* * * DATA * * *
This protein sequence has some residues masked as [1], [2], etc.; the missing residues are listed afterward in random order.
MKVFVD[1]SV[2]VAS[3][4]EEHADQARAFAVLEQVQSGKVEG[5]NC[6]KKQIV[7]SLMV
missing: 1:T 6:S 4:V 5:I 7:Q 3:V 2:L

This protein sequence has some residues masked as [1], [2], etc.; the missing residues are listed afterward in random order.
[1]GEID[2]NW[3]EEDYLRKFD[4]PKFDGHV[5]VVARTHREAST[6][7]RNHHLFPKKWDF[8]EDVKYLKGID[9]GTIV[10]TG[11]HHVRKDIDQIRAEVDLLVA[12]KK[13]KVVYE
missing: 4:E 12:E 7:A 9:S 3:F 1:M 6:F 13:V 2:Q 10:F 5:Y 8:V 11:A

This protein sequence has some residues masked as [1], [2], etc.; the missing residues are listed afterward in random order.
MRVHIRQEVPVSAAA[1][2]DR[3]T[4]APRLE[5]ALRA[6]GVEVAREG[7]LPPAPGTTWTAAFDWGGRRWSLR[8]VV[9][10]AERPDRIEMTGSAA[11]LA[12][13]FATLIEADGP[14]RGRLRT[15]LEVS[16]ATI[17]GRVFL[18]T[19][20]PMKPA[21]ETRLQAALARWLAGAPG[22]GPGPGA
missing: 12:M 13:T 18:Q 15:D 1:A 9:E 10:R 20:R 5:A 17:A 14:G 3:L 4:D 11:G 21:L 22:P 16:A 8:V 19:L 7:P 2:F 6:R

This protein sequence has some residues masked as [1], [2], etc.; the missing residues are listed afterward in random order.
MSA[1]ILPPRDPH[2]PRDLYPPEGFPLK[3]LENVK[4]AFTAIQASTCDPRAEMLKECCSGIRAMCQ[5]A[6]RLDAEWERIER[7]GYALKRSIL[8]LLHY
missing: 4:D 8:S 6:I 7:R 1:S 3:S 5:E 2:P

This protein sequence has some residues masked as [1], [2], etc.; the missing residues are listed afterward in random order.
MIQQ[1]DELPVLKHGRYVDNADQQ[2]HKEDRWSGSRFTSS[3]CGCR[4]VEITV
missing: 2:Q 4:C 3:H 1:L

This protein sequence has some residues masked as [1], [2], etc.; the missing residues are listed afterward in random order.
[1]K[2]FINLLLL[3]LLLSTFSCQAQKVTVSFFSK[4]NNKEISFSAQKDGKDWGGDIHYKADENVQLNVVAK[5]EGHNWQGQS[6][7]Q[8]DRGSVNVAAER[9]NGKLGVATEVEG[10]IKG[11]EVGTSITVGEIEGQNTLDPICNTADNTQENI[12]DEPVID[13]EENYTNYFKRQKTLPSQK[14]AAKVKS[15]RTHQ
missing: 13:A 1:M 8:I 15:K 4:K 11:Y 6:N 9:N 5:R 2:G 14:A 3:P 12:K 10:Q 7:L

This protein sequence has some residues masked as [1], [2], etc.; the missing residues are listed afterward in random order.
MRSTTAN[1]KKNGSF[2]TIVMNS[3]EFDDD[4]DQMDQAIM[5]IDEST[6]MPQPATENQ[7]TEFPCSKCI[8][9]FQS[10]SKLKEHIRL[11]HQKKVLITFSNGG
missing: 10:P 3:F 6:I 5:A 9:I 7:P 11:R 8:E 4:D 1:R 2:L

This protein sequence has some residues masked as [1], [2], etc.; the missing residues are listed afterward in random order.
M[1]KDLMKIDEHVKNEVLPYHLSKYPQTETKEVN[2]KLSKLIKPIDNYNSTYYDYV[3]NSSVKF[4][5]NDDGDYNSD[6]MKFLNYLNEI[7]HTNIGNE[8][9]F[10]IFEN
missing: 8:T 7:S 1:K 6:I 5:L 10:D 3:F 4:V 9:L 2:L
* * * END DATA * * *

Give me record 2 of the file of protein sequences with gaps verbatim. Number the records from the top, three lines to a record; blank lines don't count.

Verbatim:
This protein sequence has some residues masked as [1], [2], etc.; the missing residues are listed afterward in random order.
[1]GEID[2]NW[3]EEDYLRKFD[4]PKFDGHV[5]VVARTHREAST[6][7]RNHHLFPKKWDF[8]EDVKYLKGID[9]GTIV[10]TG[11]HHVRKDIDQIRAEVDLLVA[12]KK[13]KVVYE
missing: 4:E 12:E 7:A 9:S 3:F 1:M 6:F 13:V 2:Q 10:F 5:Y 8:V 11:A